Wildlife Research: Janell Brush

Janell Brush is an avian researcher currently involved with numerous research and monitoring projects involving shorebirds and seabirds.

 Janell Brush
Janell Brush scans at a wintering
flock of shorebirds near Cedar Key.

Janell Brush
Research Scientist: Avian Research Subsection
Gainesville, FL

B.S. Biological Sciences,
University of Nebraska-Lincoln (1998)

M.S. Wildlife Ecology and Conservation,
University of Florida (2006)
Thesis: Wetland avifauna usage of littoral habitat prior to extreme habitat modification in Lake Tohopekaliga, Florida.


After college graduation, I moved to northern California and worked in the Sierra Nevada Mountains on a project for The Institute for Bird Populations. From there, I moved to South Florida to work with the Florida Cooperative Fish and Wildlife Research Unit (Coop Unit) on the endangered snail kite. After one field season, I moved to Gainesville, where I continued to work for the Coop Unit on various wetland research projects. During my six years there, I designed, developed and managed various research projects from the Florida freshwater wetlands to the Savannah River National Wildlife Refuge in Georgia. While at the Coop Unit we received funding from the FWC to monitor wetland-dependent avifauna (birds) before and after a large-scale lake modification project on Lake Tohopekaliga. I became a graduate research assistant on the project and earned my master’s degree from the University of Florida. I started working with the FWC in September 2006. During my time at the FWC, I have branched away from freshwater wetland avifauna to the world of coastal waterbirds, in particular, shorebirds and seabirds. I was the project investigator on two State Wildlife Grant funded shorebird projects. I also oversee the statewide Bald Eagle Monitoring Program.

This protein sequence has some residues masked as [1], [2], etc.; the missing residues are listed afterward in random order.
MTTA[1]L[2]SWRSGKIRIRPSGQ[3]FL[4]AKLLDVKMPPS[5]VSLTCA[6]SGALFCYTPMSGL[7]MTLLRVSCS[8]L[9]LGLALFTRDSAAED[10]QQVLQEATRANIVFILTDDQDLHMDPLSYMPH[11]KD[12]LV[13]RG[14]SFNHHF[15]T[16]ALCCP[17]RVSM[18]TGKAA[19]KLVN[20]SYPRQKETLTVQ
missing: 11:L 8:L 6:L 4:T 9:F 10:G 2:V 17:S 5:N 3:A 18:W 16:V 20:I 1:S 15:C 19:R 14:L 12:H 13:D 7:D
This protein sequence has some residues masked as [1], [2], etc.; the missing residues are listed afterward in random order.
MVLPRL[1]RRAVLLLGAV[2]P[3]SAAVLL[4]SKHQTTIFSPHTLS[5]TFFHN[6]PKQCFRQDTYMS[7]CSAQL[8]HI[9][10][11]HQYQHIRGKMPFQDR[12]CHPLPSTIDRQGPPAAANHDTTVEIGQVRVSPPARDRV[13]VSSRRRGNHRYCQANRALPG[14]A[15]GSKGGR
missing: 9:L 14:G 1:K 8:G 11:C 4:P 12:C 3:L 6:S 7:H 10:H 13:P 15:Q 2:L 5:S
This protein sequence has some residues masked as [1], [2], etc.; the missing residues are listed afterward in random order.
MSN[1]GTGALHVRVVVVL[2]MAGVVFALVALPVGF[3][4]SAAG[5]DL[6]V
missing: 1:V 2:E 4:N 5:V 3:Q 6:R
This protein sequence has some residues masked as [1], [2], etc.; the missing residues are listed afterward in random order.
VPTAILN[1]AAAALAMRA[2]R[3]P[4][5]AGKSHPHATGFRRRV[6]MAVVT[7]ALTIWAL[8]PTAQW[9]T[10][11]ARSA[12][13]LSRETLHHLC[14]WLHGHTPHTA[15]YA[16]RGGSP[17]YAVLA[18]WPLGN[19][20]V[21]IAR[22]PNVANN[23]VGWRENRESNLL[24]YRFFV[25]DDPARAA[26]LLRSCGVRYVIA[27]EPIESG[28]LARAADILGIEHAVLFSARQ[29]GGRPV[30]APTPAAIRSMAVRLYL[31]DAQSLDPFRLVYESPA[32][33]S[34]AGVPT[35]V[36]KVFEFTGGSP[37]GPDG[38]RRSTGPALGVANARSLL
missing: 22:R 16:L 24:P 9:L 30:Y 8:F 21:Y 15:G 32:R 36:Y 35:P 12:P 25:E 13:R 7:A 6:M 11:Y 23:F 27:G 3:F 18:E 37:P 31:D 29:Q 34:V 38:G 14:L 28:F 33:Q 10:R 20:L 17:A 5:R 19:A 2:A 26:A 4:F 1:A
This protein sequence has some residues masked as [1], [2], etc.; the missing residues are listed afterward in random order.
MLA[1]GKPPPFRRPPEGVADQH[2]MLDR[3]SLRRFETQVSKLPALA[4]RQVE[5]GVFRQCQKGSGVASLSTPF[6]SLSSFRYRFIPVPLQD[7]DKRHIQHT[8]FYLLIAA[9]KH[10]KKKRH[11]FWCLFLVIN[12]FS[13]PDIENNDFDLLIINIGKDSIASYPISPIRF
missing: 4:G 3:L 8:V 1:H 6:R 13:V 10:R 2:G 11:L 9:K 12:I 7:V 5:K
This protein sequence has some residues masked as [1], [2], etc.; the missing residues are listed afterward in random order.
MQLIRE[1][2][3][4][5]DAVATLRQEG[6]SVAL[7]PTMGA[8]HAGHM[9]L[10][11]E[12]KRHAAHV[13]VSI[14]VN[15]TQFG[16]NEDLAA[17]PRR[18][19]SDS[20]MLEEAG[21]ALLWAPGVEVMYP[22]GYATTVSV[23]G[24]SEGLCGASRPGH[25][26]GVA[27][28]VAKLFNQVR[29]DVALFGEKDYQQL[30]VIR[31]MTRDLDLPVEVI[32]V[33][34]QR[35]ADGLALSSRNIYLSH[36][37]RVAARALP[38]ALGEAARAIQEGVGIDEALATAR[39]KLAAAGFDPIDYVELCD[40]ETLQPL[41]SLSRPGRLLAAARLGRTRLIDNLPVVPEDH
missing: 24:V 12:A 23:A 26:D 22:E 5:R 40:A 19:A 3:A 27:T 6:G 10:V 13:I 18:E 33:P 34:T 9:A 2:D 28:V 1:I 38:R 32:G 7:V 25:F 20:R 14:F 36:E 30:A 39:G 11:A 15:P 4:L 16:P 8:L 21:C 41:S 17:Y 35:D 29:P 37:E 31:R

What are you working on now?
I am involved with numerous research and monitoring projects involving shorebirds and seabirds.  This involves working with the Florida Shorebird Alliance (FSA), a statewide partnership of government and nongovernment organizations committed to advancing shorebird and seabird conservation in Florida. The FSA partners collect data in accordance with FWC monitoring protocols and input data into the Florida Shorebird Database. I worked on a team to develop the FWC Breeding Bird Protocol for Florida’s Shorebirds and Seabirds, and I recently completed the protocol for nonbreeding shorebirds and seabirds. In addition, my team has developed research protocols for disturbance and invertebrate monitoring. The current FWC shorebird and seabird monitoring program continues to generate new findings and address management information needs. The questions generated from the statewide monitoring programs are the impetus of ongoing and new research projects.